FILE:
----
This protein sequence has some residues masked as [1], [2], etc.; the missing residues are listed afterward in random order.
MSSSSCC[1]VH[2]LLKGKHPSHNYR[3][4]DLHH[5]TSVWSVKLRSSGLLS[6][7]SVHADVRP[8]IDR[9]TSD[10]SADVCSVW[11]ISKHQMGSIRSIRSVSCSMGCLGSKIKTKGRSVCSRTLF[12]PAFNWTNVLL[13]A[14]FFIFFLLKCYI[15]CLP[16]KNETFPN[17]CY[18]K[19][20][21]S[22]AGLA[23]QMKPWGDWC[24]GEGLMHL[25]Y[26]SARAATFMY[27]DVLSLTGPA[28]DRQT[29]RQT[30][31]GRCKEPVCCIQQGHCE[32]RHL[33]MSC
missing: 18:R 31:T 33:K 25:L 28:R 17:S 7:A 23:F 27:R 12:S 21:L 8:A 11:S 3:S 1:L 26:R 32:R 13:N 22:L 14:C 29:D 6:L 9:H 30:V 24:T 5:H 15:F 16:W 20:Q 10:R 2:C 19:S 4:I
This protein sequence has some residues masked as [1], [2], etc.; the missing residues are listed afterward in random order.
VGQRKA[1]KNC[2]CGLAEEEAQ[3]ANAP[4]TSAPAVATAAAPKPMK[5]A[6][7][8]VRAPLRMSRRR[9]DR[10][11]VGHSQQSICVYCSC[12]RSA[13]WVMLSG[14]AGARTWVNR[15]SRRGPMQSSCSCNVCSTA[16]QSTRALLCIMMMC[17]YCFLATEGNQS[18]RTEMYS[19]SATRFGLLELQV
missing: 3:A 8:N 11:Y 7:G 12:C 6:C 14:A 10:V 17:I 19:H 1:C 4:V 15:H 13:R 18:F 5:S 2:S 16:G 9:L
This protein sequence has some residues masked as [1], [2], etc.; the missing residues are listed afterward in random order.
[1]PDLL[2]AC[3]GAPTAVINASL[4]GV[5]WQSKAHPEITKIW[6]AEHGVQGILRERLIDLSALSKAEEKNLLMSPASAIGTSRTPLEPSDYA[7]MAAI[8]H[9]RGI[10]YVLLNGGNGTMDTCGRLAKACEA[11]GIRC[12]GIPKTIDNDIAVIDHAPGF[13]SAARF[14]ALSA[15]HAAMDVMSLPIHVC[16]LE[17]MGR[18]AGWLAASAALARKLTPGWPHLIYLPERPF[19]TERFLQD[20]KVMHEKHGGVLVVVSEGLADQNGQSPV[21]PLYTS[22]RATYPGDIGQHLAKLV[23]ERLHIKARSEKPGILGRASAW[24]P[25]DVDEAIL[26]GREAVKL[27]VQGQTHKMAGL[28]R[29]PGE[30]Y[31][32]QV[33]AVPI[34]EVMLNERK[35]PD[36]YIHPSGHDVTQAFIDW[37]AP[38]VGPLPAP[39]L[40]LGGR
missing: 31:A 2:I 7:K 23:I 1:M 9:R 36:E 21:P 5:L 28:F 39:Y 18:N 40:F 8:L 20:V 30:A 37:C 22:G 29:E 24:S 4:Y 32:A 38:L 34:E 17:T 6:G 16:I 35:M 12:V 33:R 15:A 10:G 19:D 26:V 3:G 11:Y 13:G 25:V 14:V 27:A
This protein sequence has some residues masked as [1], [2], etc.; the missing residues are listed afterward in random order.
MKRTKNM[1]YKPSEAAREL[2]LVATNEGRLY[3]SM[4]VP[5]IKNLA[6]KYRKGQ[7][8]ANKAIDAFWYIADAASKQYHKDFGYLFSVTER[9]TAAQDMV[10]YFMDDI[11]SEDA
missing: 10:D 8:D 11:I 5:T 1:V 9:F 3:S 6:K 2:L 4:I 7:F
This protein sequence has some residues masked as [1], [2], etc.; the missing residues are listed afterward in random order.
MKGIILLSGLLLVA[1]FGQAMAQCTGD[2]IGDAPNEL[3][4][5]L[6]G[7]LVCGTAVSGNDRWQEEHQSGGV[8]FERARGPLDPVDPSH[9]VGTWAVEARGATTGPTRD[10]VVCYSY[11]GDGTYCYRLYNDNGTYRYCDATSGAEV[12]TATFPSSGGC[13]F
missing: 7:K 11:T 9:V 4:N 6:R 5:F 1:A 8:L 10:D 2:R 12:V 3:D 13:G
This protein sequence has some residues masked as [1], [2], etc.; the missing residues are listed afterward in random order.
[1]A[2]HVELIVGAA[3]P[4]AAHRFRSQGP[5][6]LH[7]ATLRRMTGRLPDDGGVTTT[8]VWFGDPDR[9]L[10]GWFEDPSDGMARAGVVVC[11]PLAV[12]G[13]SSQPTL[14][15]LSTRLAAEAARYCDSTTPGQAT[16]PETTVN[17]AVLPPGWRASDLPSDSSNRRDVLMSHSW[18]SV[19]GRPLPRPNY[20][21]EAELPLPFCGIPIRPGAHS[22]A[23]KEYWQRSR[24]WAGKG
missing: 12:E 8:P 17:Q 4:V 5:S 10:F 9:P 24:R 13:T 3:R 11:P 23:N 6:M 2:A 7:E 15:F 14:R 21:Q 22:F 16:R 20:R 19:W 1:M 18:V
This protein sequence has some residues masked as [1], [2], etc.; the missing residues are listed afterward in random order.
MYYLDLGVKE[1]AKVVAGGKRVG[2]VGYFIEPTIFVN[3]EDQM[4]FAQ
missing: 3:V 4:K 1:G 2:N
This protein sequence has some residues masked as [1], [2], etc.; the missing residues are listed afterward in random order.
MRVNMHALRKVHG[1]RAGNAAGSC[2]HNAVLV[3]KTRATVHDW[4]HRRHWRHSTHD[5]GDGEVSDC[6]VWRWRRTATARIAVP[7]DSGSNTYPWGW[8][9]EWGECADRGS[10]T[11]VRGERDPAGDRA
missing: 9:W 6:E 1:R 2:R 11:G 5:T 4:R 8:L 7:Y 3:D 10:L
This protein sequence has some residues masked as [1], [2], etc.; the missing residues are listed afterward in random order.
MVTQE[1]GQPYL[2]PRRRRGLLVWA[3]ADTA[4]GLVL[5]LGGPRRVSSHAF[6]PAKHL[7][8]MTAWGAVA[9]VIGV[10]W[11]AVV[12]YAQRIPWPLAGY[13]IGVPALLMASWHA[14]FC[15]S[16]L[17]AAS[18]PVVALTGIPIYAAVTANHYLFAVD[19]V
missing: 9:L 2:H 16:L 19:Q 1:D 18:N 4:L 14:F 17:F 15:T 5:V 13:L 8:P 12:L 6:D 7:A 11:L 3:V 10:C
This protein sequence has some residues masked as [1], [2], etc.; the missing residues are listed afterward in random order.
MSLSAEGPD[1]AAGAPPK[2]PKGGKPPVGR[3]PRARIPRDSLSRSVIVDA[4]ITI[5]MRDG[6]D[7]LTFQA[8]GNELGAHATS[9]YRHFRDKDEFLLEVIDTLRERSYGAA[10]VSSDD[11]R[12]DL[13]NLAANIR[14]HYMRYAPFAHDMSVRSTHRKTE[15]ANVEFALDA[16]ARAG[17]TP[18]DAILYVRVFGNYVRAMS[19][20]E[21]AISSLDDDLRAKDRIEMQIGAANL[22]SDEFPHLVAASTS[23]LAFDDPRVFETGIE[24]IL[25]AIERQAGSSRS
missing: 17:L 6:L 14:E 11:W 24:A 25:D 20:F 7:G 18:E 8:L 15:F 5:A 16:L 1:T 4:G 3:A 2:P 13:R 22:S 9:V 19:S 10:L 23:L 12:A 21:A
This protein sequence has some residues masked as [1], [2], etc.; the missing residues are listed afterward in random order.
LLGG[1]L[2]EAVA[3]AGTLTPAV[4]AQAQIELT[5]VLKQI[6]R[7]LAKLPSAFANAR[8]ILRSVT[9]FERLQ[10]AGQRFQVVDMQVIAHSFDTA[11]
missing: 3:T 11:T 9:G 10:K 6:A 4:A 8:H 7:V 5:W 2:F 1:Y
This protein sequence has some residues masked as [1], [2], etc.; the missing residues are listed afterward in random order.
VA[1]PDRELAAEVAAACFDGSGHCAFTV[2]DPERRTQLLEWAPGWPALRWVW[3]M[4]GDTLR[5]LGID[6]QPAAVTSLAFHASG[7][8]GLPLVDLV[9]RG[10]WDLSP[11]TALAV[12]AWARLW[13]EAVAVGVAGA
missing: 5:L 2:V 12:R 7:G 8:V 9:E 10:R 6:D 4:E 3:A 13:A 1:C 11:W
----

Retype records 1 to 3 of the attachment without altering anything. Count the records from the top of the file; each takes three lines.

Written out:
This protein sequence has some residues masked as [1], [2], etc.; the missing residues are listed afterward in random order.
MSSSSCC[1]VH[2]LLKGKHPSHNYR[3][4]DLHH[5]TSVWSVKLRSSGLLS[6][7]SVHADVRP[8]IDR[9]TSD[10]SADVCSVW[11]ISKHQMGSIRSIRSVSCSMGCLGSKIKTKGRSVCSRTLF[12]PAFNWTNVLL[13]A[14]FFIFFLLKCYI[15]CLP[16]KNETFPN[17]CY[18]K[19][20][21]S[22]AGLA[23]QMKPWGDWC[24]GEGLMHL[25]Y[26]SARAATFMY[27]DVLSLTGPA[28]DRQT[29]RQT[30][31]GRCKEPVCCIQQGHCE[32]RHL[33]MSC
missing: 18:R 31:T 33:K 25:L 28:R 17:S 7:A 23:F 27:R 12:S 21:L 8:A 11:S 3:S 1:L 26:R 32:R 13:N 22:L 14:C 29:D 6:L 9:H 30:V 24:T 5:H 15:F 16:W 20:Q 10:R 2:C 19:S 4:I
This protein sequence has some residues masked as [1], [2], etc.; the missing residues are listed afterward in random order.
VGQRKA[1]KNC[2]CGLAEEEAQ[3]ANAP[4]TSAPAVATAAAPKPMK[5]A[6][7][8]VRAPLRMSRRR[9]DR[10][11]VGHSQQSICVYCSC[12]RSA[13]WVMLSG[14]AGARTWVNR[15]SRRGPMQSSCSCNVCSTA[16]QSTRALLCIMMMC[17]YCFLATEGNQS[18]RTEMYS[19]SATRFGLLELQV
missing: 3:A 8:N 11:Y 7:G 12:C 6:C 14:A 10:V 17:I 19:H 1:C 4:V 15:H 13:R 18:F 5:S 2:S 16:G 9:L
This protein sequence has some residues masked as [1], [2], etc.; the missing residues are listed afterward in random order.
[1]PDLL[2]AC[3]GAPTAVINASL[4]GV[5]WQSKAHPEITKIW[6]AEHGVQGILRERLIDLSALSKAEEKNLLMSPASAIGTSRTPLEPSDYA[7]MAAI[8]H[9]RGI[10]YVLLNGGNGTMDTCGRLAKACEA[11]GIRC[12]GIPKTIDNDIAVIDHAPGF[13]SAARF[14]ALSA[15]HAAMDVMSLPIHVC[16]LE[17]MGR[18]AGWLAASAALARKLTPGWPHLIYLPERPF[19]TERFLQD[20]KVMHEKHGGVLVVVSEGLADQNGQSPV[21]PLYTS[22]RATYPGDIGQHLAKLV[23]ERLHIKARSEKPGILGRASAW[24]P[25]DVDEAIL[26]GREAVKL[27]VQGQTHKMAGL[28]R[29]PGE[30]Y[31][32]QV[33]AVPI[34]EVMLNERK[35]PD[36]YIHPSGHDVTQAFIDW[37]AP[38]VGPLPAP[39]L[40]LGGR
missing: 31:A 2:I 7:K 23:I 1:M 9:R 36:E 21:P 5:L 28:F 39:Y 18:N 40:F 8:L 20:V 30:A 37:C 22:G 29:E 24:S 4:Y 32:A 38:L 34:E 17:T 6:G 16:I 35:M 12:V 33:R 15:A 10:G 19:D 26:V 3:G 11:Y 13:G 25:V 14:V 27:A